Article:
I was getting more and more annoyed with the lady standing by the till. Indecisive. Fiddling with her money. Forgetting to order the second brownie. Having to find her wallet once more and repeat the first procedure all over again. The whole queue was getting annoyed. The old lady and her daughter, by the looks of it in her early to mid sixties, didn’t seem to acknowledge the animosity that built up like a wall behind them. When they finally got their coffees we were all relieved. The world order was back in place, the universe got out of its temporary standstill.
But then it dawned on me. I will never be able to do this myself. I will never have the opportunity to spend an early afternoon with my elderly mum in a café. It struck me like a ship had rammed an iceberg, taken the whole crew and passengers with it down in the black depth of reality. The tectonic plates of truth shook beneath me. As I watched them, the daughter tenderly helping her mother over the steps by the door, finding them a seat, placing the tray with coffee and cake on the table while watching her mother sit down with an effort, I envied them. I envied the daughter that she have had so much time to spend with her mother. I envied that they seemed to get along so well. I envied that they could still share things, share moments. Still, after all this time, they could call each other and have a chat. Whenever they wanted. I envied them, but at the same time I felt a happy warmth spread inside.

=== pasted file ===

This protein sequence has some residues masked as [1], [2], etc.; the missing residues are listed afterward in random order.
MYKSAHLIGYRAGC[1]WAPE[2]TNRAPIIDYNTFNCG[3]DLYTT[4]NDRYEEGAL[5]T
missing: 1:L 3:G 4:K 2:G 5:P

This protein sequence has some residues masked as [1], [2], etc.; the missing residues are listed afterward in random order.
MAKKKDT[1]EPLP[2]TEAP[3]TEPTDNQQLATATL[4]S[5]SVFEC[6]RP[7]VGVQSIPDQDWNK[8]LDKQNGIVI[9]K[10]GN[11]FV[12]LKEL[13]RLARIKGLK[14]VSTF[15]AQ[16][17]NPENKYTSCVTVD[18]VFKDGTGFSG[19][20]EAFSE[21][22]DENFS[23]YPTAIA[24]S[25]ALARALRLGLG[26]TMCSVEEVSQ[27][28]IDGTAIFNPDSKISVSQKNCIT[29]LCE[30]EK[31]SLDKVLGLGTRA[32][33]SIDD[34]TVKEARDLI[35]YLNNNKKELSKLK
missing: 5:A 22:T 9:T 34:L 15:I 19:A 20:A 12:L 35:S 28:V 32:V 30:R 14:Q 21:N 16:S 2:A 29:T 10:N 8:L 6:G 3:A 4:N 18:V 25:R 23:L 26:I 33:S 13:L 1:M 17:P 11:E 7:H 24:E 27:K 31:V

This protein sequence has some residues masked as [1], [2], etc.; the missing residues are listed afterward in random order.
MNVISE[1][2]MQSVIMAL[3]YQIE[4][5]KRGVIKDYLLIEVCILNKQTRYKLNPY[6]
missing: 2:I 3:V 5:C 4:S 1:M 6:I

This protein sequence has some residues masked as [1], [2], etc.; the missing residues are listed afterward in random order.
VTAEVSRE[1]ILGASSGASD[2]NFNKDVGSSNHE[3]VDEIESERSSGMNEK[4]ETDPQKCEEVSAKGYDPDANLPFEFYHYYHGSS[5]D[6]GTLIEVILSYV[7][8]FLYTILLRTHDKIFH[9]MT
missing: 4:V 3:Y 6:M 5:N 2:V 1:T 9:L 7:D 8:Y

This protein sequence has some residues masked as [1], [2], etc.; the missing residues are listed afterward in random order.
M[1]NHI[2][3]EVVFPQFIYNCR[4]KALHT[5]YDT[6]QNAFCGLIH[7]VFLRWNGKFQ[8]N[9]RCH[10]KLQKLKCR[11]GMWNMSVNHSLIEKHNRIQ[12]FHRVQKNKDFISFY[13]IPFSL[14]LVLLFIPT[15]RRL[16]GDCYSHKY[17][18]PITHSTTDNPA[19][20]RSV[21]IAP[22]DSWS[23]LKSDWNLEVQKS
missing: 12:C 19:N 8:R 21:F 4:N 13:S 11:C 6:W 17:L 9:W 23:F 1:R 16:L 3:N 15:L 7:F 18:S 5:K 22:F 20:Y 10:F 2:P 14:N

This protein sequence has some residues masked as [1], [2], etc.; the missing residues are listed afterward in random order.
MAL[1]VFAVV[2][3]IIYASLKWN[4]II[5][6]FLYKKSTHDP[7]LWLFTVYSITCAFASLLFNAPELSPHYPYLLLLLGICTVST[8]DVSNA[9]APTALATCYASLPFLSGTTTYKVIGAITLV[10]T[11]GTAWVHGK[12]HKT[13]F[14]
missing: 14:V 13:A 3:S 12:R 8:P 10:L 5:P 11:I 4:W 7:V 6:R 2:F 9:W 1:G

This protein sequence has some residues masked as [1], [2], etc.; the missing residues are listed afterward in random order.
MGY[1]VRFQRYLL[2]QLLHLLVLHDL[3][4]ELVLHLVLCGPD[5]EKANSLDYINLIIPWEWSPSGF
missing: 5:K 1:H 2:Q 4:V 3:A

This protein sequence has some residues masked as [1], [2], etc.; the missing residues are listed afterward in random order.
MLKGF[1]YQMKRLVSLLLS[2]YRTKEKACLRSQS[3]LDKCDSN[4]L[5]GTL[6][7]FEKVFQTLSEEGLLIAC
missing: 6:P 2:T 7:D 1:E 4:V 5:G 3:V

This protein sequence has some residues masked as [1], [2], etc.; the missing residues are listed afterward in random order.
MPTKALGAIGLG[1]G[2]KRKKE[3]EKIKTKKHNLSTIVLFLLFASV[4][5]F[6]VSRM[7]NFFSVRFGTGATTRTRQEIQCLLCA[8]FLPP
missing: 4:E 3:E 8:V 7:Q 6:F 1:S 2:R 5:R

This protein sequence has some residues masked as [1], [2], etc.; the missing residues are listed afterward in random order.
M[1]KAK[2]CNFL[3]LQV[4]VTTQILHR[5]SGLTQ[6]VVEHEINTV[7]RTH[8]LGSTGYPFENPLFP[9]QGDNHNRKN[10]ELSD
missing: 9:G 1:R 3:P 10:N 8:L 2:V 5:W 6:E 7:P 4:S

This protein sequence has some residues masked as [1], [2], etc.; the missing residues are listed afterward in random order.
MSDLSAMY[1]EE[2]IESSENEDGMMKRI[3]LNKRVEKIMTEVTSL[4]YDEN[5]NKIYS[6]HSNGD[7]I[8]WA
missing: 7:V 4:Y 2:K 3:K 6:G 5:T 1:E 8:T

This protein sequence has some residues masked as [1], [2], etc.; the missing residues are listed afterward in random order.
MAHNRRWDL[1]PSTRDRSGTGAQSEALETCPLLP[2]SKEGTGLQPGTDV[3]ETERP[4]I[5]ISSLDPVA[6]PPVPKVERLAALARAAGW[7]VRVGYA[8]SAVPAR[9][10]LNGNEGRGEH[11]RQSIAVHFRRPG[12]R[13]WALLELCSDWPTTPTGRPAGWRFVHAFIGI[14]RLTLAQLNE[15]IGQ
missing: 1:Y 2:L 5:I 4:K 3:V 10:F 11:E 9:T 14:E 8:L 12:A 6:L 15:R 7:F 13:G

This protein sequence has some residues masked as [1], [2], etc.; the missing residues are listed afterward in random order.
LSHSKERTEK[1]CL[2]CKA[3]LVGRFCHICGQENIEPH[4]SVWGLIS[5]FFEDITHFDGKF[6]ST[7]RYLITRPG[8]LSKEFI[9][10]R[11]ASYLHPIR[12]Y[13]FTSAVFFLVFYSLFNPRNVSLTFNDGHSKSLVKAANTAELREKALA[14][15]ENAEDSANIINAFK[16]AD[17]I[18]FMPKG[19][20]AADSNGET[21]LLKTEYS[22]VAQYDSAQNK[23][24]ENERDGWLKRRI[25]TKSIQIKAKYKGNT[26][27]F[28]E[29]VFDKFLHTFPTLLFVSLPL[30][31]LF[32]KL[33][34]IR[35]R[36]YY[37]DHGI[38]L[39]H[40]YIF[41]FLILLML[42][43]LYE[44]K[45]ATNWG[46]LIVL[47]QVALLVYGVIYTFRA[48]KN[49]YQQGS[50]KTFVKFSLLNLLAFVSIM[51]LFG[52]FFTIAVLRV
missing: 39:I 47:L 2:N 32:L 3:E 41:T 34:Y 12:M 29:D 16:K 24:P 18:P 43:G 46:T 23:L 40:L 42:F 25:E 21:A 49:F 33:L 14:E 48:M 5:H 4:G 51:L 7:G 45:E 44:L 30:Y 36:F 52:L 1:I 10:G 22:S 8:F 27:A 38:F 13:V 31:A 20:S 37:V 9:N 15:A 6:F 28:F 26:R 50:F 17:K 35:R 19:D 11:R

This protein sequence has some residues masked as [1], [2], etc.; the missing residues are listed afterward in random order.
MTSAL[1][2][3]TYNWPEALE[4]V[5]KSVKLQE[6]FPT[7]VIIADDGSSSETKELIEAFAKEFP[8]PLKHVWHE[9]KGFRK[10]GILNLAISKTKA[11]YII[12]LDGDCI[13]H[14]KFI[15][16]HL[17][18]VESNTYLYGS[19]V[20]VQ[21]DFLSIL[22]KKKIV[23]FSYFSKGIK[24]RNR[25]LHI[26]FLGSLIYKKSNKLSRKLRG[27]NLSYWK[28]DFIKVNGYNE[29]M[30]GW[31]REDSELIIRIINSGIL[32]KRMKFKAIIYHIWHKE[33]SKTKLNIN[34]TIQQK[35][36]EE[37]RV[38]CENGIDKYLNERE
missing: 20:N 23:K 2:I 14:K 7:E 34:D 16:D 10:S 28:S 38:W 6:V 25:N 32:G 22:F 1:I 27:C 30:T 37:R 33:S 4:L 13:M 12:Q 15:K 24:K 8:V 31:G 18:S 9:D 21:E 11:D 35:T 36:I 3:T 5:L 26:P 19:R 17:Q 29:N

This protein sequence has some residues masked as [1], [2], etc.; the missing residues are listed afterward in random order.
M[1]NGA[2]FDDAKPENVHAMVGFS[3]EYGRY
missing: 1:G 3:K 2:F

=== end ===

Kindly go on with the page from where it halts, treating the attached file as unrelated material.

Cherishing all the good memories isn’t always easy, but I try. Occasions like today give me a wake up call every time. It pushes me to make an effort remembering the good phone calls, the encouraging emails, the long talks over numerous lunches. That’s what I try to remember. Sometimes I have to force myself. But that’s all part of the game I guess. The game of missing someone.